Associated critique: We do not have a breakdown of numbers of men vs. women businesspeople nor a gender breakdown on the engineering side. Testable hypothesis: Males will be overrepresented in the engineering field, and also will be less "indoctrinated" into group project type work at that age than business students will, therefore representing a potential skewing of the results. I would've liked to see either a bit more variety in the chosen educational disciplines or a restriction to the business school. That is the obvious followup experiment to do to further test the gender-cooperation hypothesis being forwarded.

Part of the experiment giving me trouble, but which I don't have the knowledge to truly analyze: The total number of participants is 88. Medical science has used far smaller sample sizes before and still produced legitimate studies, but is that truly a large enough group to confidently apply all those p-values to?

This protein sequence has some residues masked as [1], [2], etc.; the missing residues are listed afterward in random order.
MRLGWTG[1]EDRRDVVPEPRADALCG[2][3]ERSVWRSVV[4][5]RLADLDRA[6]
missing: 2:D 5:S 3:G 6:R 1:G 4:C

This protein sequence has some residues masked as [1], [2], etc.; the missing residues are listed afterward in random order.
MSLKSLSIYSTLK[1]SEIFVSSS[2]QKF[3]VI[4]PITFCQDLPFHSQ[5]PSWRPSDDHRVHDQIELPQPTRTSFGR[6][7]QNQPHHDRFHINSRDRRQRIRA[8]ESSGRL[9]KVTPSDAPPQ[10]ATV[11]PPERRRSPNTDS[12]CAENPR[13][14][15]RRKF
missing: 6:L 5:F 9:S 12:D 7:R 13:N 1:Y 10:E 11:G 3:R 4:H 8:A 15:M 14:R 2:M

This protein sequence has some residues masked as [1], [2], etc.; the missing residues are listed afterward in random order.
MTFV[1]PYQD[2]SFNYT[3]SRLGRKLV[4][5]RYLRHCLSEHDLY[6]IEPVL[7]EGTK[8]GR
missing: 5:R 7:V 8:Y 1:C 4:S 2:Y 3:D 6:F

Note: The study isn't standing alone. It does cite other, prior studies that appear to lend some support to the hypothesis. In short, it's not something done in a vacuum, so the point of the critique here is not to debunk the study as much as to point out the flaws and caution against assigning too much confidence to the study by itself. Again, I'd like to hunt down those other studies and see if they, too, are affected by sample group characteristics. I simply do not see the hypothesis holding up when certain groups of males - again, athletes on team sports, military men, older employed men working in group environments, etc. - are included, but that is itself something that's testable.

Hagar said...

But "woman driver" is, and we know what it refers to.

Hyphenated American said...

Speaking about performance, best chess players, mathematicians and physicists are men. Maybe man's desire to work alone is partly due to the fact that they are objectively better or because they strive to be better. What did summers say when he was the president of Harvard, which offends the hysterical crowd so much that he was fired?

Mike said...

I am a "woman driver" and I love the maneuverability of those tiny Asia imports.

Kirk Parker said...

MDT,

What I'd call Harry Reid can't be published on a family-friendly site like this.

Just sayin'.

Hagar said...

And these days Bradley Manning is a "female."

"I am Chelsea; hear me roar!"